Imagine launching an online business and associating your email address with your business domain. For example purposes, let’s say your domain is XYZ.com and your name is John. Your email address would be john@XYZ.com. Now what if someone entered jon@XYZ.com? If you had a “catch-all” domain, you’d receive email messages sent to ____@XYZ.com — even if senders misspelled your name.
In fact, that was originally part of the allure of catch-all email addresses. With a catch-all domain, you could tell people to send email to anything at your designated domain such as: sales@, info@, bobbymcgee@, or mydogspot@. No matter what they entered in front of the @ sign, you’d still get the message without having to configure your server or do anything special.
The Downside of Catch-all Email Addresses
Catch-all email addresses were created to ensure that no email to the domain would be rejected and lost. Catch-all domains accept all email without rejection. Though useful for those concerned about potentially missing important messages due to typos in the mailbox, spammers soon took advantage of the opportunity before them. All they need is the domain name. They do not need to hunt for user names, guess user names, or scrape email addresses. They simply put whatever they want in front of the domain and send their messages — and those messages arrive as intended. As a result, catch-all boxes tend to get flooded with spam and become unusable.
How Service Objects Defines Catch-All Domains
Service Objects uses the term “Catch-All Domain” to refer to a domain that has its mail server(s) configured to not reject email addresses, even if they do not exist. Thus, if an email arrives to bogusemailaddress@XYZ.com, our catch-all domain example, and that email does not actually exist, it will not be rejected.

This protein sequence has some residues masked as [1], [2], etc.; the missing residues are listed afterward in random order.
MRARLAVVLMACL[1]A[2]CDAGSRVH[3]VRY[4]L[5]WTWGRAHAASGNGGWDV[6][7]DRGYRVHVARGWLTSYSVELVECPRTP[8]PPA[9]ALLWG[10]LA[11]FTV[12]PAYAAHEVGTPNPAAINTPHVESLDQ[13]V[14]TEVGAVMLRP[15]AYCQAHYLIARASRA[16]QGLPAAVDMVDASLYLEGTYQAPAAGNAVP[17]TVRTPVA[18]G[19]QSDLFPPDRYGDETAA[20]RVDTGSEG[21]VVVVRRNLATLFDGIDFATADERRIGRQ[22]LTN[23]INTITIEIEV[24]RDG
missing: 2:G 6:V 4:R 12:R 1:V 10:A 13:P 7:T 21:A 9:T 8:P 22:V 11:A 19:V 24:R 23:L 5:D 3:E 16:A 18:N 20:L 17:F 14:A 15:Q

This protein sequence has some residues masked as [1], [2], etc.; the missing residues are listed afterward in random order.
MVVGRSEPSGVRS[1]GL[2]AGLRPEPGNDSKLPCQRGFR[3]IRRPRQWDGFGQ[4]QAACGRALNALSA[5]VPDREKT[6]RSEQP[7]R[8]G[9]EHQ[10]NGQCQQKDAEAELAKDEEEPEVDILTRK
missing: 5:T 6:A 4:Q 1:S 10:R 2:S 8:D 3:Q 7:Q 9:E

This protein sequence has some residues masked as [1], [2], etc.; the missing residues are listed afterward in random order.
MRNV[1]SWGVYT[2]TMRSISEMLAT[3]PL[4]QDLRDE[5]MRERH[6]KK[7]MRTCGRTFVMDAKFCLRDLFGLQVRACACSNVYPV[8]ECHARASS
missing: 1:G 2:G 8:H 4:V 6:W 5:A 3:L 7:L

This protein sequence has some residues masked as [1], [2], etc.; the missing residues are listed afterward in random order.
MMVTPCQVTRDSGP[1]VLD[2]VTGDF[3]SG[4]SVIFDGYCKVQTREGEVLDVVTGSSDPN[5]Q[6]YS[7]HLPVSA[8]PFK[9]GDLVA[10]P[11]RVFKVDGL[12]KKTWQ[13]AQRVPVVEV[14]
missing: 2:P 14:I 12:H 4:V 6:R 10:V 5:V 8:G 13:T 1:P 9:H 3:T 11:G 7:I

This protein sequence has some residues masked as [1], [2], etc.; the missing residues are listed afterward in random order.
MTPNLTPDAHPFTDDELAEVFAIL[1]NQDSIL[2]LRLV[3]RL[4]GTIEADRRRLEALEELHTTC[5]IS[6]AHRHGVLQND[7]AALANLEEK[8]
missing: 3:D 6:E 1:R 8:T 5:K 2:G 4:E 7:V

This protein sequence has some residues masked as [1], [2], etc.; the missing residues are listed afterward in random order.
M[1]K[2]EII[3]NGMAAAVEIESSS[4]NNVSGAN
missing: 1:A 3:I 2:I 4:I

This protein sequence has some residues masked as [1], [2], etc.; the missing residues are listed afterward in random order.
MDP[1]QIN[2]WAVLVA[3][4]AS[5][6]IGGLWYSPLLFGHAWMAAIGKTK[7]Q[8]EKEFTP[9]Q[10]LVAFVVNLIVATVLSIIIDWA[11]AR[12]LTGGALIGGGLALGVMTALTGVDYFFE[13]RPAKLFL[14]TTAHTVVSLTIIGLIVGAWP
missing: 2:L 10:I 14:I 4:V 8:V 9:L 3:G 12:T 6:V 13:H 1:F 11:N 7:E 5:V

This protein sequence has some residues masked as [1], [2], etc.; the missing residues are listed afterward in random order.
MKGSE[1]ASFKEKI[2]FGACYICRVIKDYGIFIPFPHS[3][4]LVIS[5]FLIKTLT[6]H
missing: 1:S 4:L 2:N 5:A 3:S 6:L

Keep in mind, however, that mail servers can be configured in various ways. Traditionally, a “catch-all” message is accepted and forwarded to the designated “catch-all” mailbox.
Mail servers can also be set up to delete incoming or bounce messages when no recipient is found. Bounced emails do not necessarily bounce immediately. Thus, a mail server may accept an unknown message initially and later bounce it back. We know, it’s confusing. Remember that rejecting an email and bouncing one back are not one and the same.
Catch-all Domain Practices
It is considered bad practice for a mail server to accept email addresses that do not exist and then bounce them back later. This practice was initially employed when spammers began mining mail servers for email recipients with the thought that spammers who could not accurately mine the mail server for recipients would simply move on and leave it alone.
As you know, spammers are a creative bunch, and they quickly learned to manipulate this type of server behavior to their advantage. This practice also increases bandwidth usage due to both incoming spam and outgoing bounce messages.
A better approach is to reject nonexistent email outright so that no message is ever received, accepted, and then bounced back.
Identifying Catch-all Domains
Service Objects’ email validation service identifies catch-all domains, giving you a better idea of how your outgoing messages may be handled. For example, messages sent to a catch-all domain may arrive as intended, but they may get lost in a flood of spam messages whereas a message sent to a legitimate business recipient’s mailbox will be more likely to be perceived as legitimate.